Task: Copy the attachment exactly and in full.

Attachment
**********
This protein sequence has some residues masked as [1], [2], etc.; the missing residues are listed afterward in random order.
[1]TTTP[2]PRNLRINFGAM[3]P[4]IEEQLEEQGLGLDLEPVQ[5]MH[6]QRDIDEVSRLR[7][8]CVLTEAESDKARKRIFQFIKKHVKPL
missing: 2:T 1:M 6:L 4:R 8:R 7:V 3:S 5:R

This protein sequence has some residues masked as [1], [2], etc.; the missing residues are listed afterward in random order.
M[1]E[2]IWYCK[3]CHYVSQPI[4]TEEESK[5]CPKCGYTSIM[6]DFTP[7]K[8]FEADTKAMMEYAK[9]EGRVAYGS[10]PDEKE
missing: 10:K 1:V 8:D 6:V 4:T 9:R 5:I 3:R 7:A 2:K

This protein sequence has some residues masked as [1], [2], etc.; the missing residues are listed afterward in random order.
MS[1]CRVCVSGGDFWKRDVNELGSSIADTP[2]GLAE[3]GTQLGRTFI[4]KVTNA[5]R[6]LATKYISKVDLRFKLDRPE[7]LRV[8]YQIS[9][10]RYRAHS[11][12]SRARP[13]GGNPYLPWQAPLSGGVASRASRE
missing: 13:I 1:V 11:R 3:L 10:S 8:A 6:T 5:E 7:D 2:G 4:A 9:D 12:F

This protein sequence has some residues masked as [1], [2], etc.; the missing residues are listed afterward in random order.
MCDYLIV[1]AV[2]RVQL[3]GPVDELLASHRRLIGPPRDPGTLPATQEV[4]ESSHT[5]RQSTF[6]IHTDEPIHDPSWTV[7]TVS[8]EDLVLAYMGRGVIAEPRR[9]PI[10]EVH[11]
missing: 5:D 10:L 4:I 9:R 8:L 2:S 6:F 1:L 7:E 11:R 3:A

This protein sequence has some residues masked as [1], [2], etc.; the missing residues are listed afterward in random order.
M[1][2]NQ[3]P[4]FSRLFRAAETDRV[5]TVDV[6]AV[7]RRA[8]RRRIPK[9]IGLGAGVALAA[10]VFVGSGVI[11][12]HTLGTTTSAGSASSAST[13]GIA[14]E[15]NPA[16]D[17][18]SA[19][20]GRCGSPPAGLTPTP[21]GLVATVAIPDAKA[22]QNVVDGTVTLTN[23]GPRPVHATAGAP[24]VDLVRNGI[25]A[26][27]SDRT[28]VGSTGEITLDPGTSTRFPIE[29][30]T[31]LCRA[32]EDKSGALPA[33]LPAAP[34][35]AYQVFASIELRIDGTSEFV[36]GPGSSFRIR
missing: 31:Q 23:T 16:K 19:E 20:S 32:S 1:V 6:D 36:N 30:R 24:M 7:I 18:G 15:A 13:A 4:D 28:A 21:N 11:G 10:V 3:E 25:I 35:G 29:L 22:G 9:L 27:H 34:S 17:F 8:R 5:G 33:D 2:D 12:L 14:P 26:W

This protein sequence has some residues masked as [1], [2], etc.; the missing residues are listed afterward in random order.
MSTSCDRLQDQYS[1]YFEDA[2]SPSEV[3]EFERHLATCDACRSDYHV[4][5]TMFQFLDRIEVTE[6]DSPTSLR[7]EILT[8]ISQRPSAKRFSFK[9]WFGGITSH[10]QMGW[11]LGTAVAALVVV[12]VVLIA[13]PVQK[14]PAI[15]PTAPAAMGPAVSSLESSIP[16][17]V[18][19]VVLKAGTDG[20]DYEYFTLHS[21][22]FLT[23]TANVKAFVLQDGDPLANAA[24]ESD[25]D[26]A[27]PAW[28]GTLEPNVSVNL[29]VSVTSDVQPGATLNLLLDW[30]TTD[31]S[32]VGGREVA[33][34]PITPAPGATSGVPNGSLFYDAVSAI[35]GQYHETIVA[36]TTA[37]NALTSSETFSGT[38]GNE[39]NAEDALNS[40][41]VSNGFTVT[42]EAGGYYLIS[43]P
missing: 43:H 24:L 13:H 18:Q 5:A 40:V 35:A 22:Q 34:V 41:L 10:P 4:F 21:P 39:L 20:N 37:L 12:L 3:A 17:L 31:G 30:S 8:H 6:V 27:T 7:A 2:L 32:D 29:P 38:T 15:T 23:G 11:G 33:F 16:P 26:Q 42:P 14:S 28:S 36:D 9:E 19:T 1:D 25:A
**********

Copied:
This protein sequence has some residues masked as [1], [2], etc.; the missing residues are listed afterward in random order.
[1]TTTP[2]PRNLRINFGAM[3]P[4]IEEQLEEQGLGLDLEPVQ[5]MH[6]QRDIDEVSRLR[7][8]CVLTEAESDKARKRIFQFIKKHVKPL
missing: 2:T 1:M 6:L 4:R 8:R 7:V 3:S 5:R

This protein sequence has some residues masked as [1], [2], etc.; the missing residues are listed afterward in random order.
M[1]E[2]IWYCK[3]CHYVSQPI[4]TEEESK[5]CPKCGYTSIM[6]DFTP[7]K[8]FEADTKAMMEYAK[9]EGRVAYGS[10]PDEKE
missing: 10:K 1:V 8:D 6:V 4:T 9:R 5:I 3:R 7:A 2:K

This protein sequence has some residues masked as [1], [2], etc.; the missing residues are listed afterward in random order.
MS[1]CRVCVSGGDFWKRDVNELGSSIADTP[2]GLAE[3]GTQLGRTFI[4]KVTNA[5]R[6]LATKYISKVDLRFKLDRPE[7]LRV[8]YQIS[9][10]RYRAHS[11][12]SRARP[13]GGNPYLPWQAPLSGGVASRASRE
missing: 13:I 1:V 11:R 3:L 10:S 8:A 6:T 5:E 7:D 2:G 4:A 9:D 12:F

This protein sequence has some residues masked as [1], [2], etc.; the missing residues are listed afterward in random order.
MCDYLIV[1]AV[2]RVQL[3]GPVDELLASHRRLIGPPRDPGTLPATQEV[4]ESSHT[5]RQSTF[6]IHTDEPIHDPSWTV[7]TVS[8]EDLVLAYMGRGVIAEPRR[9]PI[10]EVH[11]
missing: 5:D 10:L 4:I 9:R 8:L 2:S 6:F 1:L 7:E 11:R 3:A

This protein sequence has some residues masked as [1], [2], etc.; the missing residues are listed afterward in random order.
M[1][2]NQ[3]P[4]FSRLFRAAETDRV[5]TVDV[6]AV[7]RRA[8]RRRIPK[9]IGLGAGVALAA[10]VFVGSGVI[11][12]HTLGTTTSAGSASSAST[13]GIA[14]E[15]NPA[16]D[17][18]SA[19][20]GRCGSPPAGLTPTP[21]GLVATVAIPDAKA[22]QNVVDGTVTLTN[23]GPRPVHATAGAP[24]VDLVRNGI[25]A[26][27]SDRT[28]VGSTGEITLDPGTSTRFPIE[29][30]T[31]LCRA[32]EDKSGALPA[33]LPAAP[34][35]AYQVFASIELRIDGTSEFV[36]GPGSSFRIR
missing: 31:Q 23:T 16:K 19:E 20:S 32:S 1:V 6:D 36:N 30:R 24:M 7:I 18:G 15:A 13:A 4:D 28:A 21:N 11:G 10:V 3:E 25:I 35:G 29:L 22:G 9:L 27:H 34:S 17:F 8:R 5:G 33:D 2:D 12:L 14:P 26:W

This protein sequence has some residues masked as [1], [2], etc.; the missing residues are listed afterward in random order.
MSTSCDRLQDQYS[1]YFEDA[2]SPSEV[3]EFERHLATCDACRSDYHV[4][5]TMFQFLDRIEVTE[6]DSPTSLR[7]EILT[8]ISQRPSAKRFSFK[9]WFGGITSH[10]QMGW[11]LGTAVAALVVV[12]VVLIA[13]PVQK[14]PAI[15]PTAPAAMGPAVSSLESSIP[16][17]V[18][19]VVLKAGTDG[20]DYEYFTLHS[21][22]FLT[23]TANVKAFVLQDGDPLANAA[24]ESD[25]D[26]A[27]PAW[28]GTLEPNVSVNL[29]VSVTSDVQPGATLNLLLDW[30]TTD[31]S[32]VGGREVA[33][34]PITPAPGATSGVPNGSLFYDAVSAI[35]GQYHETIVA[36]TTA[37]NALTSSETFSGT[38]GNE[39]NAEDALNS[40][41]VSNGFTVT[42]EAGGYYLIS[43]P
missing: 43:H 24:L 13:H 18:Q 5:A 40:V 35:A 22:Q 34:V 41:L 10:P 4:F 21:P 39:L 20:N 37:L 12:L 3:A 17:L 31:G 30:S 8:H 6:V 27:T 7:A 2:L 32:D 29:P 38:T 15:T 23:G 11:G 33:F 16:P 26:Q 42:P 14:S 28:S 36:D 9:E 19:T 1:D 25:A